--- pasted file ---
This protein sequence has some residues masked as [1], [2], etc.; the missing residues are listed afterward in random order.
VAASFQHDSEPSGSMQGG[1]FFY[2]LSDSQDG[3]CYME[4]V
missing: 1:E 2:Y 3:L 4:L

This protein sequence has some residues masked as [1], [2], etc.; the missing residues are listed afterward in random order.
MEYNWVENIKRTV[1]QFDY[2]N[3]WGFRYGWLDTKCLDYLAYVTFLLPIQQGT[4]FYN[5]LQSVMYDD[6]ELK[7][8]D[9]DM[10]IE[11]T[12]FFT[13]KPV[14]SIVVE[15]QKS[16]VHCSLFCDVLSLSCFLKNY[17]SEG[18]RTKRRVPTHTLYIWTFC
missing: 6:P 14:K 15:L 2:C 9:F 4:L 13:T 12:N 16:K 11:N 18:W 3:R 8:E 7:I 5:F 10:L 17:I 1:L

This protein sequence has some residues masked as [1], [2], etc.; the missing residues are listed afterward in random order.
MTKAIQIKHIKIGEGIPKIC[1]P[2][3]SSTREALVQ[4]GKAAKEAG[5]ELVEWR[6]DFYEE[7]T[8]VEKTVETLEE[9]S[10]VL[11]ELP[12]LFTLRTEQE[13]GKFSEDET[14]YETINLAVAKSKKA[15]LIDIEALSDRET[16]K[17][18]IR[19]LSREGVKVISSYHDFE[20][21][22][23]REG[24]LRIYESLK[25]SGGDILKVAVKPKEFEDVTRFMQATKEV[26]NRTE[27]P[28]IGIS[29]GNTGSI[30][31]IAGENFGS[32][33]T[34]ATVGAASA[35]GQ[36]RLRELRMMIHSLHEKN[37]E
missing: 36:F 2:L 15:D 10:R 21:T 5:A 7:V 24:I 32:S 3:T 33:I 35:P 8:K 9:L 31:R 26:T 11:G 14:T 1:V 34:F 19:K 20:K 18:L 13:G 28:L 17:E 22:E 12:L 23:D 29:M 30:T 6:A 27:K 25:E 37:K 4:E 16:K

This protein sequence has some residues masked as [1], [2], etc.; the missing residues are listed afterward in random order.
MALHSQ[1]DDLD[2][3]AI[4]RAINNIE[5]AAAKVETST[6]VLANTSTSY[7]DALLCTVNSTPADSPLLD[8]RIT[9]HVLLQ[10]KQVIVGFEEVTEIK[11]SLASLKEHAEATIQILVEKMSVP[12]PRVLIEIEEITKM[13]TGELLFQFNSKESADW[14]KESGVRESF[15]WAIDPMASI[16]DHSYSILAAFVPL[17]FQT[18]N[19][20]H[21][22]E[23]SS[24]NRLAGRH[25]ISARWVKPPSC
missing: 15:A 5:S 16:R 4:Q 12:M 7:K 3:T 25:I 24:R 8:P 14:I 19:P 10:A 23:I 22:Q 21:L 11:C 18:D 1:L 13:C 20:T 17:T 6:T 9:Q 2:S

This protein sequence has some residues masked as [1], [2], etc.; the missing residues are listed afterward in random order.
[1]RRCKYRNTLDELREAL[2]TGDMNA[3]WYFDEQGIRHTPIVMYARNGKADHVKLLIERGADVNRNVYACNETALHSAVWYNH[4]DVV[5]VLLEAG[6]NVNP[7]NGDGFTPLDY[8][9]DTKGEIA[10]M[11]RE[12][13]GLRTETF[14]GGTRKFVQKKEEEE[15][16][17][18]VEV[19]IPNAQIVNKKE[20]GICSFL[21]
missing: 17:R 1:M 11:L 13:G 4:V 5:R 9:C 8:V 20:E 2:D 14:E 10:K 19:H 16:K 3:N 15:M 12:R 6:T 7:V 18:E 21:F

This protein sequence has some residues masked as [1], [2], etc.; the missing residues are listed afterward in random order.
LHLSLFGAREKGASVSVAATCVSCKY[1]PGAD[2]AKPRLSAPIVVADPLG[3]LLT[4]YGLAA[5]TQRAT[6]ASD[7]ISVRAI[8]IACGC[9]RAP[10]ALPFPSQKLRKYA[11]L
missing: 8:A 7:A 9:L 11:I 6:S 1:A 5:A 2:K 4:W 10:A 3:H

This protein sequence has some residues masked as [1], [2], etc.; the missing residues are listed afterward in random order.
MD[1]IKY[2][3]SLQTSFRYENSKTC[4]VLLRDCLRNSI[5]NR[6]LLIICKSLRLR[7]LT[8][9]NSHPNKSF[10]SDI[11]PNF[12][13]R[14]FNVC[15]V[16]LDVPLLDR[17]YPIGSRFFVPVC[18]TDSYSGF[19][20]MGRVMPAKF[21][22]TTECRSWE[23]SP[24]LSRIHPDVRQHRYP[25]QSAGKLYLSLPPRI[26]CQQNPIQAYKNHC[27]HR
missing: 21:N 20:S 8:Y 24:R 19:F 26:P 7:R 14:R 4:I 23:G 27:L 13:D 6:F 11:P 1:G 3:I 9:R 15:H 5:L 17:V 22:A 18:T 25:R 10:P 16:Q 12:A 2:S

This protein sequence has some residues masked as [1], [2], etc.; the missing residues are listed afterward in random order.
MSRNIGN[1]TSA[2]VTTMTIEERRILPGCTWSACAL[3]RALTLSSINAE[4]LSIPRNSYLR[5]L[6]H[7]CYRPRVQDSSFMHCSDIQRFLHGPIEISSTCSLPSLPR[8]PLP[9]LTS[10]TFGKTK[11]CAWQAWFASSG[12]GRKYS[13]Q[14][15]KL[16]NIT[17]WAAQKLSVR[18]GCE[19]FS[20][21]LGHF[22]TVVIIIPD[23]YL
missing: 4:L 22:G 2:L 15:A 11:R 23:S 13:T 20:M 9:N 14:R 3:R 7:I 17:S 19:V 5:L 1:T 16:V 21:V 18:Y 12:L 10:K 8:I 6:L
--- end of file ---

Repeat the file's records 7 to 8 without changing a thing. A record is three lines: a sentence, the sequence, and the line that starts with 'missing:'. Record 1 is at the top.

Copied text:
This protein sequence has some residues masked as [1], [2], etc.; the missing residues are listed afterward in random order.
MD[1]IKY[2][3]SLQTSFRYENSKTC[4]VLLRDCLRNSI[5]NR[6]LLIICKSLRLR[7]LT[8][9]NSHPNKSF[10]SDI[11]PNF[12][13]R[14]FNVC[15]V[16]LDVPLLDR[17]YPIGSRFFVPVC[18]TDSYSGF[19][20]MGRVMPAKF[21][22]TTECRSWE[23]SP[24]LSRIHPDVRQHRYP[25]QSAGKLYLSLPPRI[26]CQQNPIQAYKNHC[27]HR
missing: 21:N 20:S 8:Y 24:R 19:F 26:P 7:R 14:R 4:I 23:G 27:L 13:D 6:F 11:P 1:G 3:I 9:R 15:H 5:L 17:V 22:A 18:T 25:R 10:P 16:Q 12:A 2:S

This protein sequence has some residues masked as [1], [2], etc.; the missing residues are listed afterward in random order.
MSRNIGN[1]TSA[2]VTTMTIEERRILPGCTWSACAL[3]RALTLSSINAE[4]LSIPRNSYLR[5]L[6]H[7]CYRPRVQDSSFMHCSDIQRFLHGPIEISSTCSLPSLPR[8]PLP[9]LTS[10]TFGKTK[11]CAWQAWFASSG[12]GRKYS[13]Q[14][15]KL[16]NIT[17]WAAQKLSVR[18]GCE[19]FS[20][21]LGHF[22]TVVIIIPD[23]YL
missing: 4:L 22:G 2:L 15:A 11:R 23:S 13:T 20:M 9:N 14:R 3:R 7:I 17:S 19:V 5:L 1:T 16:V 21:V 18:Y 12:L 10:K 8:I 6:L